Does Art Have Meaning?

What does art mean? Does art defy meaning? Does art exist because humans say it does or does art exist in spite of ourselves?

All the world is art. Everything from a speck of dust to a statue made by Michelangelo can realistically be termed as “art.” If art can be everything, then art can be nothing as well. Recently, a Danish artist named Jens Haaning tested that theory when he submitted two blank canvasses to the Kunsten Museum. The artist was “commissioned” to recreate a known art piece of his that depicted the difference in average annual salaries of an Austrian and a Dane using banknotes. However, the artist claimed that the museum expected him to bankroll the project using his own funds, so he pocketed the “borrowed” money (totaling $84,000) that was to be used in the art piece and titled his work Take the Money and Run.

photo by justyn warner on unsplash

The museum “accepted” the two blank canvasses and hung them up, but they are demanding that the artist return the money that he “stole.” I put all the keywords in quotations because I want to string them all together in a single sentence: art commissioned borrowed accepted stole. Of course, that sentence doesn’t make any sense, but it also kind of does. That, my dear, is the definition of what art is. Art is anything that you want it to be.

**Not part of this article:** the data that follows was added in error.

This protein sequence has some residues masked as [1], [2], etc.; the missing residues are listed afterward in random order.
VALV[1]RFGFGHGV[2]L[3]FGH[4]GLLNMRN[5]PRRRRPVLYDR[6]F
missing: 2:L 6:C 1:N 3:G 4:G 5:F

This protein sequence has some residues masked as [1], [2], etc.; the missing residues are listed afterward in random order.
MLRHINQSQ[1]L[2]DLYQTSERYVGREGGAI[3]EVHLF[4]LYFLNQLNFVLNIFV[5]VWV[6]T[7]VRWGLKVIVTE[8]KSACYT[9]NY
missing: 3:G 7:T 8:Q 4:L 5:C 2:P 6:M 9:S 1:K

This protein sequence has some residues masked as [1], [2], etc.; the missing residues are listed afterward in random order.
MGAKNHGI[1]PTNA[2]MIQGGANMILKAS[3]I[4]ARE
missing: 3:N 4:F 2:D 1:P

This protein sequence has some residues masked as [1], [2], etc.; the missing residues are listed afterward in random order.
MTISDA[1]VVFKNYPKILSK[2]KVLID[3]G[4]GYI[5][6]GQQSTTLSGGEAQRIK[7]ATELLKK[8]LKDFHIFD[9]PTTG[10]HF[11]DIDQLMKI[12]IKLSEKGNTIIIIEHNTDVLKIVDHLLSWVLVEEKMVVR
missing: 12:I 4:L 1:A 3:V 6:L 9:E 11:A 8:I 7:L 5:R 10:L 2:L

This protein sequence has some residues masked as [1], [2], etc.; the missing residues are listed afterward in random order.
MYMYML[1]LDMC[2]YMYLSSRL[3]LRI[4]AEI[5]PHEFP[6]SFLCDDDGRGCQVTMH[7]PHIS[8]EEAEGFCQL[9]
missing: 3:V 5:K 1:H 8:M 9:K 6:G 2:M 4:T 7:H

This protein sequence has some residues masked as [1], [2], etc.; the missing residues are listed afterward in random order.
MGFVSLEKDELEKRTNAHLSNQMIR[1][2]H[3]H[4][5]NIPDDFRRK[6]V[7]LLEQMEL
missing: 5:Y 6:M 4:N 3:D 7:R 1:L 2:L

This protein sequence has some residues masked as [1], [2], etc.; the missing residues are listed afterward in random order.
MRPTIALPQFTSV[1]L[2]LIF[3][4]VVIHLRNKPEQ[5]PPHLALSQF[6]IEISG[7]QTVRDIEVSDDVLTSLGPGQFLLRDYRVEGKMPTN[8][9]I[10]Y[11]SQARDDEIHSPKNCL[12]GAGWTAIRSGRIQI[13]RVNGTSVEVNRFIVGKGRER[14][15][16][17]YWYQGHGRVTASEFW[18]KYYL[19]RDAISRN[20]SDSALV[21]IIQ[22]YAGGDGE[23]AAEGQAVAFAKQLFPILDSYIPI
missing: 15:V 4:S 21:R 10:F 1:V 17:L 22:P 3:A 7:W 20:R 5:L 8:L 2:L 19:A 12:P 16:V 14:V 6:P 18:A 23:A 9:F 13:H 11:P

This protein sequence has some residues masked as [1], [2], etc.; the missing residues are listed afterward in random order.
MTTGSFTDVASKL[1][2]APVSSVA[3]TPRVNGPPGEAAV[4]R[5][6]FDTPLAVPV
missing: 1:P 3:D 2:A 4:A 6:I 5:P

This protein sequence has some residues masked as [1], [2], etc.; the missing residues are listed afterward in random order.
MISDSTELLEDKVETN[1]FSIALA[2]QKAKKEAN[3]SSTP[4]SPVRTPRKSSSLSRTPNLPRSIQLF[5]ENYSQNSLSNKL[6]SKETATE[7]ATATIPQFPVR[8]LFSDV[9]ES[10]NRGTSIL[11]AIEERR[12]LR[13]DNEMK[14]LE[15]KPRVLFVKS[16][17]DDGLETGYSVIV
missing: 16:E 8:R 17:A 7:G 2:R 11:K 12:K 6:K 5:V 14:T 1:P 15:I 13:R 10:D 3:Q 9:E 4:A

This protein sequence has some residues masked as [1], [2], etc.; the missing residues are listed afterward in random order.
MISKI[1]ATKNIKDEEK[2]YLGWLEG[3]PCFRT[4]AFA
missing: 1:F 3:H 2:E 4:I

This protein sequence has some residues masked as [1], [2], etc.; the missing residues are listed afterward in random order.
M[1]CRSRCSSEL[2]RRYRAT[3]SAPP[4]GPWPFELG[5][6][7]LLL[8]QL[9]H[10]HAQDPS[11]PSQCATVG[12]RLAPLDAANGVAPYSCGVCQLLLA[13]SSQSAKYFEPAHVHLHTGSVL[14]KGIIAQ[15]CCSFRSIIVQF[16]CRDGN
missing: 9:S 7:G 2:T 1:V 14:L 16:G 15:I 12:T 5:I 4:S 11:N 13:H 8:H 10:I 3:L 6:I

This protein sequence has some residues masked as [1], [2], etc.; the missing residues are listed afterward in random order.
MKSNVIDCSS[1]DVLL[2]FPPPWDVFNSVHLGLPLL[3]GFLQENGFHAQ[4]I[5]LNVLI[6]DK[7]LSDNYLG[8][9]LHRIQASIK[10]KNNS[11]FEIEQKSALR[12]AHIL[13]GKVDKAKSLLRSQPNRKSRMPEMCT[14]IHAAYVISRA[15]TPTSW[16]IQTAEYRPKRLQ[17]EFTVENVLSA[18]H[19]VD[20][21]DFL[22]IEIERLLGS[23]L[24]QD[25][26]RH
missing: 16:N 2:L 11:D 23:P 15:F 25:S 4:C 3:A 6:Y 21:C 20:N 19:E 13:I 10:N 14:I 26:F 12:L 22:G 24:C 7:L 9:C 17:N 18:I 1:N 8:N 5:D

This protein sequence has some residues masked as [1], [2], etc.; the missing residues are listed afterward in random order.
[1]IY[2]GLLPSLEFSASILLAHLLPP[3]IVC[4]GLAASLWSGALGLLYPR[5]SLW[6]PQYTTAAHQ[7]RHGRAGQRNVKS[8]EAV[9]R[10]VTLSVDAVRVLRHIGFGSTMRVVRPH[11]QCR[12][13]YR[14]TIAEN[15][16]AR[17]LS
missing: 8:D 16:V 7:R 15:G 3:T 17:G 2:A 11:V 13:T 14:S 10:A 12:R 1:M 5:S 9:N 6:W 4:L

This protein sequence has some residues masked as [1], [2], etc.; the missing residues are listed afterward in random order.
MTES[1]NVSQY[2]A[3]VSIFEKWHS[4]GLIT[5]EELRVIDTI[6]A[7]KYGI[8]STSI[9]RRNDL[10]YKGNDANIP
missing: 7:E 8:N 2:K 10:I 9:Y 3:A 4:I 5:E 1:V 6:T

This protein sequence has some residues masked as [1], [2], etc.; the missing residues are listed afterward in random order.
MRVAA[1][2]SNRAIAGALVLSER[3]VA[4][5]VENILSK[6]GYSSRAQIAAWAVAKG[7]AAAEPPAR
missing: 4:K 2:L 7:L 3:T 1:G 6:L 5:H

Art is all about perception. In the codified world of art, there is no such thing as non-attachment. All art objects have meaning, even if they mean nothing. When Bansky remotely hit the shredder button on his Girl with Balloon at a Sotheby’s auction in 2018, the entire picture was supposed to shred and land on the floor. Instead, the mechanical device in the picture frame jammed, and it magically created a new art piece with a life of its own. The purchaser had a choice to either get a refund or continue with the purchase, and the buyer (of course!) chose to go home with the half-mutilated picture.

photo by robinson greig on unsplash

The non-shredded version of the picture sold for $1.4 million. Next month, the same picture in its shredded form will be going up for auction again, and it is expected to fetch upwards of eight million dollars.

$8 million is an insane amount of money for something that only partially exists. If Bansky was trying to make a statement, then the statement is that everything comes down to money – even art. What Banksy did proved that. Yet, he wasn’t the one hungry for money, the public is. All the world is for sale and the art world will feed off of him for years.

Thank you Bansky for showing us who we really are. You are the mirror that reflects what you see.

Published by Krista Marson

Hi, my name is Krista, and I'm a traveling fiend. I am passionate about history, nature, art, gardening, writing, and watching movies. I created this blog to let people know I have some travel novels available to read. Enjoy!

One thought on “Does Art Have Meaning?

  1. Interesting, I think I know what to write about tomorrow…illusions and speculation and don’t forget NFT’s if you want your head to spin even harder. Talking about heads spinning, I like your last sentence: You are the mirror that reflects what you see. but who are the “you’s” in your opinion? Are you talking to Bansky or to the reader or both?

    Liked by 1 person

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